In conventional tube cameras and CRTs the horizontal dimension is continuous, whereas the vertical dimension is sampled. The aperture effect means that the vertical resolution in real systems will be less than sampling theory permits, and to obtain equal horizontal and vertical resolutions a greater number of lines is necessary. The magnitude of the increase is described by the so-called Kell factor,7 although the term ‘factor’ is a misnomer since it can have a range of values depending on the apertures in use and the methods used to measure resolution. In digital video, sampling takes place in horizontal and vertical dimensions, and the Kell parameter becomes unnecessary. The outputs of digital systems will, however, be displayed on raster scan CRTs, and the Kell parameter of the display will then be effectively in series with the other system constraints.

The temporal aperture effect varies according to the equipment used. Tube cameras have a long integration time and thus a wide temporal aperture. Whilst this reduces temporal aliasing, it causes smear on moving objects. CCD cameras do not suffer from lag and as a result their temporal response is better. Some CCD cameras deliberately have a short temporal aperture as the time axis is resampled by a shutter. The intention is to reduce smear, hence the popularity of such devices for sporting events, but there will be more aliasing on certain subjects.

The eye has a temporal aperture effect which is known as persistence of vision, and the phosphors of CRTs continue to emit light after the electron beam has passed. These produce further temporal aperture effects in series with those in the camera.

Current liquid crystal displays do not generate light, but act as a modulator to a separate light source. Their temporal response is rather slow, but there is a possibility to resample by pulsing the light source.

Analog video samples in the time domain and vertically, whereas a two-dimensional still image such as a photograph must be sampled horizontally and vertically. In both cases a two-dimensional spectrum will result, one vertical/temporal and one vertical/horizontal.

Figure 3.14(a) shows a square matrix of sampling sites which has an identical spatial sampling frequency both vertically and horizontally. The corresponding spectrum is shown in (b). The baseband spectrum is in the centre of the diagram, and the repeating sampling sideband spectrum extends vertically and horizontally. The star-shaped spectrum results from viewing an image of a man-made object such as a building containing primarily horizontal and vertical elements. A more natural scene such as foliage would result in a more circular or elliptical spectrum.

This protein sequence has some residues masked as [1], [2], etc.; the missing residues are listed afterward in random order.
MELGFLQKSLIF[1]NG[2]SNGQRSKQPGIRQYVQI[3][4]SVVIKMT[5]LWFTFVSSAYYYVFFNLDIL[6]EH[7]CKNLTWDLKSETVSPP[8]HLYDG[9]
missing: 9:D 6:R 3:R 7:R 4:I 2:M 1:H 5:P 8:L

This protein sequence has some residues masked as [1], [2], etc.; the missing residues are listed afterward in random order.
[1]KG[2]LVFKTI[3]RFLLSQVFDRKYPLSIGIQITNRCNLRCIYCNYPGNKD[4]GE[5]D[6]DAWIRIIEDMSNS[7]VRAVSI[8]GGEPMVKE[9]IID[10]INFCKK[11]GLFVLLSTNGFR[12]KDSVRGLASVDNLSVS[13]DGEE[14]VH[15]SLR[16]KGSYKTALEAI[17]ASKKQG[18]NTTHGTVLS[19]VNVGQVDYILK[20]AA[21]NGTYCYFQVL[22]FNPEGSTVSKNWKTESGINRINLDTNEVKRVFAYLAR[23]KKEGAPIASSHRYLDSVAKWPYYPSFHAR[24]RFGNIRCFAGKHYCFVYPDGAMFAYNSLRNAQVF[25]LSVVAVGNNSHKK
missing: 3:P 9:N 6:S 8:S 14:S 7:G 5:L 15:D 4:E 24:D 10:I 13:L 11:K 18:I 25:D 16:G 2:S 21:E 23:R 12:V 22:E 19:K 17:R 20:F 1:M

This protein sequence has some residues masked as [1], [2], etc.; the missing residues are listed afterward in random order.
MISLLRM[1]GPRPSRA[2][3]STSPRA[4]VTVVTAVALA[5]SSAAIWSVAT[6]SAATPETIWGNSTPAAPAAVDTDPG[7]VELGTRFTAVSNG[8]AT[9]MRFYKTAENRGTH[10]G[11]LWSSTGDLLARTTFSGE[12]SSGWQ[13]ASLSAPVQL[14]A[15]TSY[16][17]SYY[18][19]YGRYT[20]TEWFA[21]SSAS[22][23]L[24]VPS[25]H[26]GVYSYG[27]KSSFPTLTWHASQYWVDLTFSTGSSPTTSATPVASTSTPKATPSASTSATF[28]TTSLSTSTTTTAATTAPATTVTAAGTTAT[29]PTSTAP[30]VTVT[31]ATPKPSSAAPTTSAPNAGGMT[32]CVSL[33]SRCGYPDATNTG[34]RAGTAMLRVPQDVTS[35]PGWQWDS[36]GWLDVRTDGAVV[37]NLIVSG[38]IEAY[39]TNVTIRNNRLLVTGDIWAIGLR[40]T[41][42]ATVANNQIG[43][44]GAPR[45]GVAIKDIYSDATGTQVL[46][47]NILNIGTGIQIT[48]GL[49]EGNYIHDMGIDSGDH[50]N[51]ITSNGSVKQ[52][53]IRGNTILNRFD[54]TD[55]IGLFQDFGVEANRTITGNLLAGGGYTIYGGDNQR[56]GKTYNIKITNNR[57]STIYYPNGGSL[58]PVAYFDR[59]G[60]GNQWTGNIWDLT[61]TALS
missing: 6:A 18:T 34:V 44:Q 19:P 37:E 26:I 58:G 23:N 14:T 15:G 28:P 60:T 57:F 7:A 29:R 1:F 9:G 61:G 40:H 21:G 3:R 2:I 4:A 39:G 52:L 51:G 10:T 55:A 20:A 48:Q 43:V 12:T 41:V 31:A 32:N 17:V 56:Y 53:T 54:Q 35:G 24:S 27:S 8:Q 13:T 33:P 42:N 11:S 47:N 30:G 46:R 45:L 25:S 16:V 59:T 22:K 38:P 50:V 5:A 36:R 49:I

In order to return to the baseband image, the sidebands must be filtered out with a two-dimensional spatial filter. The shape of the two-dimensional frequency response shown in Figure 3.14(c) is known as a Brillouin zone.

Figure 3.14(d) shows an alternative sampling site matrix known as quincunx sampling because of the similarity to the pattern of five dots on a dice. The resultant spectrum has the same characteristic pattern as shown in (e). The corresponding Brillouin zones are shown in (f). Quincunx sampling offers a better compromise between diagonal and horizontal/vertical resolution but is complex to implement.

It is highly desirable to prevent spatial aliasing, since the result is visually irritating. In tube cameras the spatial aliasing will be in the vertical dimension only, since the horizontal dimension is continuously scanned. Such cameras seldom attempt to prevent vertical aliasing. CCD sensors can, however, alias in both horizontal and vertical dimensions, and so an anti-aliasing optical filter is generally fitted between the lens and the sensor. This takes the form of a plate which diffuses the image formed by the lens. Such a device can never have a sharp cut-off nor will the aperture be rectangular. The aperture of the anti-aliasing plate is in series with the aperture effect of the CCD elements, and the combination of the two effectively prevents spatial aliasing, and generally gives a good balance between horizontal and vertical resolution, allowing the picture a natural appearance.

With a conventional approach, there are effectively two choices. If aliasing is permitted, the theoretical information rate of the system can be approached. If aliasing is prevented, realizable anti-aliasing filters cannot sharp cut, and the information conveyed is below system capacity.

These considerations also apply at the television display. The display must filter out spatial frequencies above one half the sampling rate. In a conventional CRT this means that a vertical optical filter should be fitted in front of the screen to render the raster invisible. Again the aperture of a simply realizable filter would attenuate too much of the wanted spectrum, and so the technique is not used.

Figure 3.15 shows the spectrum of analog monochrome video (or of an analog component). The use of interlace has a similar effect on the vertical/temporal spectrum as the use of quincunx sampling on the vertical/horizontal spectrum. The concept of the Brillouin zone cannot really be applied to reconstruction in the spatial/temporal domains. This is because the necessary temporal filtering will be absent in real systems.